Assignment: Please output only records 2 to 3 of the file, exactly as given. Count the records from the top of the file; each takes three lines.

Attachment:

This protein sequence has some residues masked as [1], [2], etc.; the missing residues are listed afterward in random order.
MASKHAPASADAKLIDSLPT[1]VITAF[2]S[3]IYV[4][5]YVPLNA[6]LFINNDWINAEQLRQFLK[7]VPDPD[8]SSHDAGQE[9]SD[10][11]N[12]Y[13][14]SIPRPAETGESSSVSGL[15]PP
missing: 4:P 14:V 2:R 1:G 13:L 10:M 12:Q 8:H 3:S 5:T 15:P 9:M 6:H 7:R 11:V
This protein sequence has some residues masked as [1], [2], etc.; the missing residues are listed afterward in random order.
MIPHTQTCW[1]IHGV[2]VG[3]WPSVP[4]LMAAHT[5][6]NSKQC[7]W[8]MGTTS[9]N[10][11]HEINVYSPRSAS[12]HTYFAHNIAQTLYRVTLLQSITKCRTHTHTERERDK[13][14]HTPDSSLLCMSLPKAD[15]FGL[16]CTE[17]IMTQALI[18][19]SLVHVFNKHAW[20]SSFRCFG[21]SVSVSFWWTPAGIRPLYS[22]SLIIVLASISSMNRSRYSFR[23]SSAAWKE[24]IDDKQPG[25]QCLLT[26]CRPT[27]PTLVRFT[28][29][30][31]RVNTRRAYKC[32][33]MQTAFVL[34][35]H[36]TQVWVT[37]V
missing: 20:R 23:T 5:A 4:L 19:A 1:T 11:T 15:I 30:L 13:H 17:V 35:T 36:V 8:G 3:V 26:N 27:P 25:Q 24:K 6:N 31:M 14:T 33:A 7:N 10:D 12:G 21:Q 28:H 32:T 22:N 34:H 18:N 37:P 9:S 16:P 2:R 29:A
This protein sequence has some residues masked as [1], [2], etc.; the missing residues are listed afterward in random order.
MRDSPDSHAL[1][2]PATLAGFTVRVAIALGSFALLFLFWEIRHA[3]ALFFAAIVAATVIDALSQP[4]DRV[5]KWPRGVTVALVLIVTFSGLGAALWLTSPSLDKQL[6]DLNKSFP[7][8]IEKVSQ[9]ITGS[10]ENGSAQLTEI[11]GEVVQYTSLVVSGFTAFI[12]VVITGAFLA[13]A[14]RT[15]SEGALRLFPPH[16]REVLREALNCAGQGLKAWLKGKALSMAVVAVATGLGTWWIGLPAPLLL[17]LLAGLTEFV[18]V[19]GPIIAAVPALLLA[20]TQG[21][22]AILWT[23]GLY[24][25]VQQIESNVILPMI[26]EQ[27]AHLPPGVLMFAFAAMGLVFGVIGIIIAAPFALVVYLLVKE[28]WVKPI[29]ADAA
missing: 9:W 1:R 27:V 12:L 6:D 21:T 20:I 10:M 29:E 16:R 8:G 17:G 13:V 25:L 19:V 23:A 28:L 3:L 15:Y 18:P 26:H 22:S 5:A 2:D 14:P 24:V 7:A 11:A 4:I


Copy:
This protein sequence has some residues masked as [1], [2], etc.; the missing residues are listed afterward in random order.
MIPHTQTCW[1]IHGV[2]VG[3]WPSVP[4]LMAAHT[5][6]NSKQC[7]W[8]MGTTS[9]N[10][11]HEINVYSPRSAS[12]HTYFAHNIAQTLYRVTLLQSITKCRTHTHTERERDK[13][14]HTPDSSLLCMSLPKAD[15]FGL[16]CTE[17]IMTQALI[18][19]SLVHVFNKHAW[20]SSFRCFG[21]SVSVSFWWTPAGIRPLYS[22]SLIIVLASISSMNRSRYSFR[23]SSAAWKE[24]IDDKQPG[25]QCLLT[26]CRPT[27]PTLVRFT[28][29][30][31]RVNTRRAYKC[32][33]MQTAFVL[34][35]H[36]TQVWVT[37]V
missing: 20:R 23:T 5:A 4:L 19:A 1:T 11:T 15:I 30:L 13:H 17:V 35:T 36:V 8:G 3:V 26:N 27:P 25:Q 24:K 6:N 31:M 14:T 33:A 7:N 10:D 12:G 21:Q 28:H 32:T 22:N 34:H 18:N 37:P 9:S 16:P 2:R 29:A
This protein sequence has some residues masked as [1], [2], etc.; the missing residues are listed afterward in random order.
MRDSPDSHAL[1][2]PATLAGFTVRVAIALGSFALLFLFWEIRHA[3]ALFFAAIVAATVIDALSQP[4]DRV[5]KWPRGVTVALVLIVTFSGLGAALWLTSPSLDKQL[6]DLNKSFP[7][8]IEKVSQ[9]ITGS[10]ENGSAQLTEI[11]GEVVQYTSLVVSGFTAFI[12]VVITGAFLA[13]A[14]RT[15]SEGALRLFPPH[16]REVLREALNCAGQGLKAWLKGKALSMAVVAVATGLGTWWIGLPAPLLL[17]LLAGLTEFV[18]V[19]GPIIAAVPALLLA[20]TQG[21][22]AILWT[23]GLY[24][25]VQQIESNVILPMI[26]EQ[27]AHLPPGVLMFAFAAMGLVFGVIGIIIAAPFALVVYLLVKE[28]WVKPI[29]ADAA
missing: 9:W 1:R 27:V 12:L 6:D 21:T 20:I 10:M 29:E 16:R 8:G 17:G 13:V 25:L 19:V 23:A 28:L 3:L 15:Y 18:P 26:H 22:S 5:A 2:D 14:P 24:V 7:A 11:A 4:I